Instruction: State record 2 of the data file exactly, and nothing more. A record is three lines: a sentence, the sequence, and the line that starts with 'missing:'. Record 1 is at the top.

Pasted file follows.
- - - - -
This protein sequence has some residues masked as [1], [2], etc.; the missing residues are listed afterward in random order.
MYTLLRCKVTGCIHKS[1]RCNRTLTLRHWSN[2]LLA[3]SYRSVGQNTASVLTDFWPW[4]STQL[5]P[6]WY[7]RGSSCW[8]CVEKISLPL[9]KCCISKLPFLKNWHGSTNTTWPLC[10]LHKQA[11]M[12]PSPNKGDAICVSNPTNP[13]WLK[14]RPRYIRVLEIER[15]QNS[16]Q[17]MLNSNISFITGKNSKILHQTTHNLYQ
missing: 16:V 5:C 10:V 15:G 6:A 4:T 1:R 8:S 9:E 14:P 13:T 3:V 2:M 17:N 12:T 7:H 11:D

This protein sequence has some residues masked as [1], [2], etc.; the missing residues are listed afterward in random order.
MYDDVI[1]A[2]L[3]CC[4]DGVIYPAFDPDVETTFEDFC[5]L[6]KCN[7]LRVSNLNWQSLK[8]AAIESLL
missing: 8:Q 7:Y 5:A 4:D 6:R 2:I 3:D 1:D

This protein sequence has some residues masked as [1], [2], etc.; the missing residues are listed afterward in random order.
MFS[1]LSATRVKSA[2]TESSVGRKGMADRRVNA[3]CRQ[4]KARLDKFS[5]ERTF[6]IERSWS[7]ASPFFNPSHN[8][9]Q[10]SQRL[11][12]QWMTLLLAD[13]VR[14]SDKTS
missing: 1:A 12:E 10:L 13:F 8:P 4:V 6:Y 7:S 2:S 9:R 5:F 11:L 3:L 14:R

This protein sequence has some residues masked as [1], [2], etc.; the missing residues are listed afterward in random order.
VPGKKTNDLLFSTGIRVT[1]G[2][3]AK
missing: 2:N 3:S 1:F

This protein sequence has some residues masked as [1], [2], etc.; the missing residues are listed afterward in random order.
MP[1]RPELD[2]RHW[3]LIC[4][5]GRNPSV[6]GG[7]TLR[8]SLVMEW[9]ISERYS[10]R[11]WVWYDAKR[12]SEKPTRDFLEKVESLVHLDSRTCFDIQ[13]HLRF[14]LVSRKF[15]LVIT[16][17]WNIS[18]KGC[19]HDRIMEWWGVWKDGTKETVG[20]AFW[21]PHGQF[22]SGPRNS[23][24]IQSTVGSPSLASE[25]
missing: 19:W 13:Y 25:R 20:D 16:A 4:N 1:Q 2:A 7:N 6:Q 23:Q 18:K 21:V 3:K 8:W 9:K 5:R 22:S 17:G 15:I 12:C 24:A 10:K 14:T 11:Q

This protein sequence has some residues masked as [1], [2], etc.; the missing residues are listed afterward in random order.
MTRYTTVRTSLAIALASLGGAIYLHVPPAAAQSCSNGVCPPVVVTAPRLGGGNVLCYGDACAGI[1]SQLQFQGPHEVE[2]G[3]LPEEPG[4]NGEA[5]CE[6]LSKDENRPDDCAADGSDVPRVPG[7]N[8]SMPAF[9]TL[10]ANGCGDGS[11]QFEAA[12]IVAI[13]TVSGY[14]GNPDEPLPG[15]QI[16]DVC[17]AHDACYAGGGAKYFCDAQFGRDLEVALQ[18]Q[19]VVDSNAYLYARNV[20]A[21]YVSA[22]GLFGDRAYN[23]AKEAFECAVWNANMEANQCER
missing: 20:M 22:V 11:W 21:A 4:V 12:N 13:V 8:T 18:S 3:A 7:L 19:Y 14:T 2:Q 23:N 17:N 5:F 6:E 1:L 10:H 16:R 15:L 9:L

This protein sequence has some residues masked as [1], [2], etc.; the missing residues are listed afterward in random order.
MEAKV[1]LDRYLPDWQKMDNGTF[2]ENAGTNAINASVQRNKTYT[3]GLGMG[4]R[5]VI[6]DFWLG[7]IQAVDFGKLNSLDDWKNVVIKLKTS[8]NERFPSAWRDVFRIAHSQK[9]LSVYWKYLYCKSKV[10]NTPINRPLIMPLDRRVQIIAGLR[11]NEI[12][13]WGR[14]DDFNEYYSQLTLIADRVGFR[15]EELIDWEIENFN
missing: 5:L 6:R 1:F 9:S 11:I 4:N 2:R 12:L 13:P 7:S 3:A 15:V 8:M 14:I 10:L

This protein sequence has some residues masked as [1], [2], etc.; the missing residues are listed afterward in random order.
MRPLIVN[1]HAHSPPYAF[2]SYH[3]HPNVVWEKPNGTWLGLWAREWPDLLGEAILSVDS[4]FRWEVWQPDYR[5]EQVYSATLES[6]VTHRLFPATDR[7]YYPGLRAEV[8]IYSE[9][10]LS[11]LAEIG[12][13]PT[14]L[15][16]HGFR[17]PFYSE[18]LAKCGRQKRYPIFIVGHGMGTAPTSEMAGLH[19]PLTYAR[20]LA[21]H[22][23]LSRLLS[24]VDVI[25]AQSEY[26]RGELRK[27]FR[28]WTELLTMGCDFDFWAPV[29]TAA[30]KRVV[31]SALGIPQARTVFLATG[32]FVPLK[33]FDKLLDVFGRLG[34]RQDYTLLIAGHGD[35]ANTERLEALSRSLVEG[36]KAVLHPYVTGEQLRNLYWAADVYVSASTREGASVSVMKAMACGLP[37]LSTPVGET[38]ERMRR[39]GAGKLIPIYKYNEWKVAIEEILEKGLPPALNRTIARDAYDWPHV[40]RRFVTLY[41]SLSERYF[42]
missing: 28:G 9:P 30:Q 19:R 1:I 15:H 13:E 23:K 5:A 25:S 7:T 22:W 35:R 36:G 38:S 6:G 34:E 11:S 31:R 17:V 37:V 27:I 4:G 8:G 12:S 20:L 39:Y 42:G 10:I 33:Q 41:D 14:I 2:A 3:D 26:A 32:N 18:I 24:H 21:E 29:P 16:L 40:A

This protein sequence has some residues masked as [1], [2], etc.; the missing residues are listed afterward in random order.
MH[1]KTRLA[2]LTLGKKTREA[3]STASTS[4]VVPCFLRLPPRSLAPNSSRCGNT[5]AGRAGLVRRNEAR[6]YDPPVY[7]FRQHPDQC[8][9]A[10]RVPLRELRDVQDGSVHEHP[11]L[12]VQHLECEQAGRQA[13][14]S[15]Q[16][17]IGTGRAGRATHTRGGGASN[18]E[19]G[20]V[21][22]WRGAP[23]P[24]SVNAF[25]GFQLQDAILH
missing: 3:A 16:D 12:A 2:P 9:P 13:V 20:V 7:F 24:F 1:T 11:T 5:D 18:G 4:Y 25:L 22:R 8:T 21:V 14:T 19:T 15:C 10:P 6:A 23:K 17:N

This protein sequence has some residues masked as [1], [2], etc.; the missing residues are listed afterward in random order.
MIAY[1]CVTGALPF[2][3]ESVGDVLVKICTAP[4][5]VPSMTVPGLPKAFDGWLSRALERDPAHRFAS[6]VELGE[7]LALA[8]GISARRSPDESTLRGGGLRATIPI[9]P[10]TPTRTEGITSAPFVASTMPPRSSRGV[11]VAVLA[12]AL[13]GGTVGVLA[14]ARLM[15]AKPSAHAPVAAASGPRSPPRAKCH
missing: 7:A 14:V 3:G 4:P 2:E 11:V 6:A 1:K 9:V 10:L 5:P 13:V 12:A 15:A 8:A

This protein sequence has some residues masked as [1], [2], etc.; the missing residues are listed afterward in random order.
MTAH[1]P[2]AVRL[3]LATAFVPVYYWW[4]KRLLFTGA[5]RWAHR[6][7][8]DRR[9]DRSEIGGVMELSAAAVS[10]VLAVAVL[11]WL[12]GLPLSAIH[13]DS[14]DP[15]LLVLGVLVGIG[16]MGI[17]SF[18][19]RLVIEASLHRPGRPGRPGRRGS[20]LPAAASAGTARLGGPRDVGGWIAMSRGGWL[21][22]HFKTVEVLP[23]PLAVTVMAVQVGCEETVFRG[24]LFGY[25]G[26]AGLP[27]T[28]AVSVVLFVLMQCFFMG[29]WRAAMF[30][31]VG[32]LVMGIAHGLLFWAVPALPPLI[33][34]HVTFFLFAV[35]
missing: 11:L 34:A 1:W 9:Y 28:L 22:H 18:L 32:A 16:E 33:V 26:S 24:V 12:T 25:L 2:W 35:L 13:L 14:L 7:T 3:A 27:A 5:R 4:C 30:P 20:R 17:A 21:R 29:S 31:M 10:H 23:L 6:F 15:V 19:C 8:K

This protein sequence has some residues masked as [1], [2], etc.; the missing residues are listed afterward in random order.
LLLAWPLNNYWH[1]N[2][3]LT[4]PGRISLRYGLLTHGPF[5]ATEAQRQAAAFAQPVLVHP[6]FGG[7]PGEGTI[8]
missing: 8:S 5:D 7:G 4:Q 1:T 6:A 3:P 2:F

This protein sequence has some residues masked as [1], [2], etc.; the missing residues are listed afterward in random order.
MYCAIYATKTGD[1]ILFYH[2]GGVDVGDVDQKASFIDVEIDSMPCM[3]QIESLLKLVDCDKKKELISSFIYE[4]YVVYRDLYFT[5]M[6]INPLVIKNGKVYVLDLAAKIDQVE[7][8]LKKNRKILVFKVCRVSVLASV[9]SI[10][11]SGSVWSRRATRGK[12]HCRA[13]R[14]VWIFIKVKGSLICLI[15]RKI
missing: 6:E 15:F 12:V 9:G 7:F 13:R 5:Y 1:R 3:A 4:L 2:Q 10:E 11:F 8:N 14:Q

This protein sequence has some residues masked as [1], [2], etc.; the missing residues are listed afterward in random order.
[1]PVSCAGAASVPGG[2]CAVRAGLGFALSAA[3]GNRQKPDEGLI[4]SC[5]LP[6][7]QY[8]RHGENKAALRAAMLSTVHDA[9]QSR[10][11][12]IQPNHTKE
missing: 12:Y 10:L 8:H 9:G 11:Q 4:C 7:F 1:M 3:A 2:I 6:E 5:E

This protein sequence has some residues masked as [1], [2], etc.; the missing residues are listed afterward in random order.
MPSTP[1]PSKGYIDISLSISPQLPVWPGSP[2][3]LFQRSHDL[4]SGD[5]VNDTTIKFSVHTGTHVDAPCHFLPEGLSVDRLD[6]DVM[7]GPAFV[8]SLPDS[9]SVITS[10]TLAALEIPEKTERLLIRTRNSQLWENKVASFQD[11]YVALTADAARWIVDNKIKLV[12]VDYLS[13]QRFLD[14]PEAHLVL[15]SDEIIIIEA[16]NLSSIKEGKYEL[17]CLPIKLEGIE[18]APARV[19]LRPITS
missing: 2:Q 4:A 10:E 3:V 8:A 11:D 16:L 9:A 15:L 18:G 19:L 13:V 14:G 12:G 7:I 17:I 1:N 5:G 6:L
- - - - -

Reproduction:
This protein sequence has some residues masked as [1], [2], etc.; the missing residues are listed afterward in random order.
MYDDVI[1]A[2]L[3]CC[4]DGVIYPAFDPDVETTFEDFC[5]L[6]KCN[7]LRVSNLNWQSLK[8]AAIESLL
missing: 8:Q 7:Y 5:A 4:D 6:R 2:I 3:D 1:D